a gift horse
a gift horse
A present, often one that is flawed or unwanted. Often used in the saying "Don't look a gift horse in the mouth" (and similar variations), which is attributed to St. Jerome and refers to the practice of looking at a horse's teeth to determine its age. "Gift horse" may also be related to the Trojan Horse (a deceptive gift from the Greeks to the Trojans that allowed Greek soldiers access to Troy). I know Aunt Jean isn't your favorite person, but she gave you that beautiful sweater as a present, so don't look a gift horse in the mouth! A: "But I don't want this ancient car!" B: "Never look a gift horse in the mouth, OK? You're so lucky to get a car for free!"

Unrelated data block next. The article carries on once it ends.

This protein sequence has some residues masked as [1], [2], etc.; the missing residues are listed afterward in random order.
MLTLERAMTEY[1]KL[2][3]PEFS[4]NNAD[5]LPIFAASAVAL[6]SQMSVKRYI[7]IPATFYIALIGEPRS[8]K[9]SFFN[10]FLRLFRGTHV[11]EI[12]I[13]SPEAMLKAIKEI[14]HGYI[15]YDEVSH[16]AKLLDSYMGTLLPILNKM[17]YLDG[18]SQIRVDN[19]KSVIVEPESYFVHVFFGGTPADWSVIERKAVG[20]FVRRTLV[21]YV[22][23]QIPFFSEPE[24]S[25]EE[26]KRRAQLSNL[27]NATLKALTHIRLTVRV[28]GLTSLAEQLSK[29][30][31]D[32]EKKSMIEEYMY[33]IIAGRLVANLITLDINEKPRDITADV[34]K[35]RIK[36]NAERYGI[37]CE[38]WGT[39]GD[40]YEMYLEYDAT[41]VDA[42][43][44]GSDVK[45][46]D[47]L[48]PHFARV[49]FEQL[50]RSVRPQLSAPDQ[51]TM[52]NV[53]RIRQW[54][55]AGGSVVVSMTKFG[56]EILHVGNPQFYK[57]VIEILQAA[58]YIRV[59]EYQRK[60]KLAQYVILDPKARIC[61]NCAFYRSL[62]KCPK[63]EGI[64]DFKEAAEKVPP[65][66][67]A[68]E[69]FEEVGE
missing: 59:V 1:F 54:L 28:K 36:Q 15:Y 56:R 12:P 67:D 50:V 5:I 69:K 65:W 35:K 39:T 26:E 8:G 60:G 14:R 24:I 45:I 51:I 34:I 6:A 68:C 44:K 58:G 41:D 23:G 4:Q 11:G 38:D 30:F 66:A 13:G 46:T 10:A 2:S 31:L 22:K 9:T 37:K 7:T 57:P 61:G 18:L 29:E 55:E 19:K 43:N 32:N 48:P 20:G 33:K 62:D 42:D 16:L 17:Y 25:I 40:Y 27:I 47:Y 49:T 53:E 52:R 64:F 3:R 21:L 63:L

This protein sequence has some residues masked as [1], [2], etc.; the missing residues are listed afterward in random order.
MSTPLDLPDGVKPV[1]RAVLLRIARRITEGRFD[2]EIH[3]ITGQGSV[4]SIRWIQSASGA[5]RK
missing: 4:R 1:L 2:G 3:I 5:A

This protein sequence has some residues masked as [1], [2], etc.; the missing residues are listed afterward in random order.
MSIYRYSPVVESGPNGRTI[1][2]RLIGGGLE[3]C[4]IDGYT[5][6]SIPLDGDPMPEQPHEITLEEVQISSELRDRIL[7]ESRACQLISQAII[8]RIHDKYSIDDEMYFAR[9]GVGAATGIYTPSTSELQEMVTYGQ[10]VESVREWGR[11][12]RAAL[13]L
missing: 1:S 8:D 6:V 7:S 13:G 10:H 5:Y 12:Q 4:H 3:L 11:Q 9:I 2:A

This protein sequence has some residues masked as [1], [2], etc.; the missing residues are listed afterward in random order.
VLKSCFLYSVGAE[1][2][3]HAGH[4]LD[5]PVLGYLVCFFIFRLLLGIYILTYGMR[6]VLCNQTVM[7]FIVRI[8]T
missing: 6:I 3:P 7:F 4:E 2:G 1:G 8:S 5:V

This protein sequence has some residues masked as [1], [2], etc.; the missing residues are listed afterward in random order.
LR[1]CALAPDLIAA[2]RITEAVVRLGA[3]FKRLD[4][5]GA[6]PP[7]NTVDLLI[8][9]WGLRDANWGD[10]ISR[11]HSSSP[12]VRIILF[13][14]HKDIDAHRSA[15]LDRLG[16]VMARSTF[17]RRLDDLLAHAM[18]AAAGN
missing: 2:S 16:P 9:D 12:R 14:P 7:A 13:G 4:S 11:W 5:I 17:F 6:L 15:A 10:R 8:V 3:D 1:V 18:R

Something obtained at no charge, but not without an ultimate cost. According to legend, it was Odysseus who devised the scheme of leaving a huge wooden horse in front of the gates of Troy, which the Greeks were unable to conquer (the losing side of a war traditionally left a gift for the victors). The Trojans watched the Greeks depart then dragged the horse inside their walls. Soldiers who had been hiding inside the horse surreptitiously opened the gates, the Greeks stole back inside the gates, and the rest is history. The cautionary expression “beware Greeks bearing gift” is based on the legend, as is the phrase “gift horse.” Stated another way, there ain't no free lunch